The entrance to your home is often its public face, communicating your sense of style to the world. It’s also a transition space that can be either inviting or forbidding — a source of pleasure or frustration.
“I think of it as an outdoor room, and it’s the first room you come into contact with, which sets the stage for everything you’re going to experience in the house,” said Scott J. Sottile, a partner at Ferguson & Shamamian Architects, a New York-based firm whose latest book, “Collaborations: Architecture, Interiors, Landscapes,” will be published next month.
So getting the design right, Mr. Sottile said, is “incredibly important.”
The front entrance is also a place where a few inexpensive changes can boost a home’s overall value. “In a very direct way, we think curb appeal increases property values,” said Prentis Hale, a principal at the Seattle-based architecture firm Shed. In fact, a recent study published in the Journal of Real Estate Finance and Economics estimated that curb appeal alone could account for up to 7 percent of a home’s sale price.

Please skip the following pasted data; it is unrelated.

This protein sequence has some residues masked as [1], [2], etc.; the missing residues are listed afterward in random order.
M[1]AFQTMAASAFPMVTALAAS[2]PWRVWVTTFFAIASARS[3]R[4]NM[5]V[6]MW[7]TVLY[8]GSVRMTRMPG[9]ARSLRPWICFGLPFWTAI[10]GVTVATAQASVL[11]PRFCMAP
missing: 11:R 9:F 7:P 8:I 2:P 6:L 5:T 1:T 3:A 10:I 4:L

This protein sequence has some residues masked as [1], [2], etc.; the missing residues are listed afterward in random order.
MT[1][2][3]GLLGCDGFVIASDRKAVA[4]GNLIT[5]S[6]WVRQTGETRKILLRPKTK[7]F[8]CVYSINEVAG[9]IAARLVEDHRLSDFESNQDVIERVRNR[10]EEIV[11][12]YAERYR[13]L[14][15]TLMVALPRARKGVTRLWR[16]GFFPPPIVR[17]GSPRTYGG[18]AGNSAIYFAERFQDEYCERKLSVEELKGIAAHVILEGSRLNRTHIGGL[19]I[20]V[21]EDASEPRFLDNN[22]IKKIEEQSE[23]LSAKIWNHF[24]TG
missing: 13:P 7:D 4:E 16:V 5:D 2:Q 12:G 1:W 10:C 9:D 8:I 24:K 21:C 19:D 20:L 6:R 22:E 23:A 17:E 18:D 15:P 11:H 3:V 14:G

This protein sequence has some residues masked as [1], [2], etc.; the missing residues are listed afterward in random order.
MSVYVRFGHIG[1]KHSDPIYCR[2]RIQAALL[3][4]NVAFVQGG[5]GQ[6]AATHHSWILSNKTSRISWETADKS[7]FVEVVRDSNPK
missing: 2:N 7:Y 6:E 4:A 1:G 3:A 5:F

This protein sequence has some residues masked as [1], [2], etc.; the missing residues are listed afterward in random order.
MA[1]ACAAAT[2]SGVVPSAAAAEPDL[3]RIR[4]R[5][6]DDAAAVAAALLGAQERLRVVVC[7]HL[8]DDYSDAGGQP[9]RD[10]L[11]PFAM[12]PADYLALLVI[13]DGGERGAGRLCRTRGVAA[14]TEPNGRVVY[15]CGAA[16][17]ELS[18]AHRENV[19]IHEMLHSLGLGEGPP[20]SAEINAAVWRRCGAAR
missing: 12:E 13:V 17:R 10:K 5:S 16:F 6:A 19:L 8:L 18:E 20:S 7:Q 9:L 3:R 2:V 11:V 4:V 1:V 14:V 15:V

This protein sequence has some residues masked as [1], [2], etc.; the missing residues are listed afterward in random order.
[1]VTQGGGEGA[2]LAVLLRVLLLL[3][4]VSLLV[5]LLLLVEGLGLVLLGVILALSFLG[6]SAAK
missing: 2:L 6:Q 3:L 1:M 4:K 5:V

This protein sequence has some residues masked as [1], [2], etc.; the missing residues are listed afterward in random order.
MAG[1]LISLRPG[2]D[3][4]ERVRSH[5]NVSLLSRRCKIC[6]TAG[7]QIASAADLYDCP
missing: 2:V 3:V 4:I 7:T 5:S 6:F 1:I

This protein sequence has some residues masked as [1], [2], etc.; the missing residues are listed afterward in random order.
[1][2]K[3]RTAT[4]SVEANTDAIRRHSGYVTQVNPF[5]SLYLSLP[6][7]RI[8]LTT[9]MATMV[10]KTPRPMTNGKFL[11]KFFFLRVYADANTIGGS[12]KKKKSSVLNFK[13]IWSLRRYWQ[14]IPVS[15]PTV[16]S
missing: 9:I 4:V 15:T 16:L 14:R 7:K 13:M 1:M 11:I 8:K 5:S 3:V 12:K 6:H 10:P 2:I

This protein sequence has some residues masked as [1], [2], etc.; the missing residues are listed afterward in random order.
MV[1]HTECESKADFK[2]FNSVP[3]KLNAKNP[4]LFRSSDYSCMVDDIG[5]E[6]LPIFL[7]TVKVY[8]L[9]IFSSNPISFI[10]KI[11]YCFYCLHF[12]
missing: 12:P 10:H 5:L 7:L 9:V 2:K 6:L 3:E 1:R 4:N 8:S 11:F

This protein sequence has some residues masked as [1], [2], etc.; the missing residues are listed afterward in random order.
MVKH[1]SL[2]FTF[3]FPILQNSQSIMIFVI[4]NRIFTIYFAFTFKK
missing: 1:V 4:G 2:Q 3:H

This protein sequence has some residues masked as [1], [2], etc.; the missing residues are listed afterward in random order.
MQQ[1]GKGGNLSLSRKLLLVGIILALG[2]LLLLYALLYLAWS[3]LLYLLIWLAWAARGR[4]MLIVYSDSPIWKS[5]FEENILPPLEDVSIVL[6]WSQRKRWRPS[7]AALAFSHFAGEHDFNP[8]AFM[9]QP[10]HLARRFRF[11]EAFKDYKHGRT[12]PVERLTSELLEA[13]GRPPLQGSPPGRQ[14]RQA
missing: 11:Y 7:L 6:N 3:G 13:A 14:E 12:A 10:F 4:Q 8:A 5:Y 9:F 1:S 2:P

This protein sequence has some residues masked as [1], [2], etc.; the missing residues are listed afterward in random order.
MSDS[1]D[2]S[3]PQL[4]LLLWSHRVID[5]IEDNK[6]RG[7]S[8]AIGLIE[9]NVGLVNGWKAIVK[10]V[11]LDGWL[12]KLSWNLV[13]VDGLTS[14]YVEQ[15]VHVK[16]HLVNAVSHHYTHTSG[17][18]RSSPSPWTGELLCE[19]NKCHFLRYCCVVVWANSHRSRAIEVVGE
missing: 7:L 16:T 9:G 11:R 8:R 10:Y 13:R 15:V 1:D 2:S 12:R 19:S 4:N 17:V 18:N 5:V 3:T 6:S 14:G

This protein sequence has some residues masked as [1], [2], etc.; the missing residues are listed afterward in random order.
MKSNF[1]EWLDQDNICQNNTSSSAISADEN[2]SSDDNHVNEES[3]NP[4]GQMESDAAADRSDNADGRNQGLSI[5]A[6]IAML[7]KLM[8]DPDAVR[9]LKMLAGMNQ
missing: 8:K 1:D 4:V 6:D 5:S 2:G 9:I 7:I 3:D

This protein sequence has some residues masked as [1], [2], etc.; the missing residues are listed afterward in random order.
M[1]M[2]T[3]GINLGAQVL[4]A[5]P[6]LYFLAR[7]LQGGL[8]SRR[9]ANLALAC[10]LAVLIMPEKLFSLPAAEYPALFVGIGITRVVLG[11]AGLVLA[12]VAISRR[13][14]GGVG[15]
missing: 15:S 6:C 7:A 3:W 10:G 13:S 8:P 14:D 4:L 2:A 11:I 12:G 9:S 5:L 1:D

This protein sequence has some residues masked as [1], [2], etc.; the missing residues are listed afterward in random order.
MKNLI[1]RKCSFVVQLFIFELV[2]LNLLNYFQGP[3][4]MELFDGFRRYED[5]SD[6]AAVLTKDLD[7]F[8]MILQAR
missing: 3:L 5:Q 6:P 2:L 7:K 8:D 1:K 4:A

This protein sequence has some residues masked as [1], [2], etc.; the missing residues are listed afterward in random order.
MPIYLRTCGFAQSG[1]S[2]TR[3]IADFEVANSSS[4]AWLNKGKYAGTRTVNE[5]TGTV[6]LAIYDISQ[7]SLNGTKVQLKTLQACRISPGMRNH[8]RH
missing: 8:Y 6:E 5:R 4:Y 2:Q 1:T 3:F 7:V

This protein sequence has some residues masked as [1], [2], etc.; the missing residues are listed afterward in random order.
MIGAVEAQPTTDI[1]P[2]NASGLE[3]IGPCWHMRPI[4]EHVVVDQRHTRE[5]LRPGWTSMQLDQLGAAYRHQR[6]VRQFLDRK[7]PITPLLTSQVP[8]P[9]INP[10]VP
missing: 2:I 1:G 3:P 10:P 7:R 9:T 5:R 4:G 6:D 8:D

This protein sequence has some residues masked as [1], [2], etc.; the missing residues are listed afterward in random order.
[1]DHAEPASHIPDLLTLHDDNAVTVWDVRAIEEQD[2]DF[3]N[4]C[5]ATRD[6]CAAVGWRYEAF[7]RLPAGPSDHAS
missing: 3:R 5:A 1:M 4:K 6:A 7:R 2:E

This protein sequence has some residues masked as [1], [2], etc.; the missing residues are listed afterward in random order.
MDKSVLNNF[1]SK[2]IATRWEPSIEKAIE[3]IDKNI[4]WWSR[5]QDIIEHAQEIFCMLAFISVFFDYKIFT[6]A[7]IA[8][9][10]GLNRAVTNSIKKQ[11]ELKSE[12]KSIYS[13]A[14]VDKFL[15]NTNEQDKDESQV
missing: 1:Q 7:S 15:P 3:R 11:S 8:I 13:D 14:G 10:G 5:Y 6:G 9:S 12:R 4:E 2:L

So it’s nice to have an attractive front entrance, but there’s also a strong financial incentive. Mr. Hale and other architects and designers offered some advice about how to proceed.
Philip Gorrivan, an interior designer based in New York, painted the door to his London townhouse high-gloss black to make it stand out. “I love a lacquered door,” Mr. Gorrivan said. “It adds a little personality.”
If you’re feeling more ambitious and have a front porch, consider painting the ceiling. It could be a traditional light blue, long popular in Southern states like South Carolina and Georgia, or something unexpected, like a light yellow, said Lindsay Anyon Brier, the founder of Anyon Interior Design in San Francisco.
But choose “a really subtle shade,” Ms. Brier advised, “so there’s just a little pop of color.”
Beth Webb, an interior designer based in Atlanta. “Exterior lighting is so incredibly pivotal. You want that soft glow.”
A large hanging lantern is a good way to provide general illumination while making a statement, Ms. Webb said, as is a pair of wall-mounted lanterns.
When choosing decorative fixtures like that, think carefully about scale. Fixtures that look big in a store, or inside your home, can sometimes appear diminutive when you move them outside. Depending on the size of the house, bigger is often better.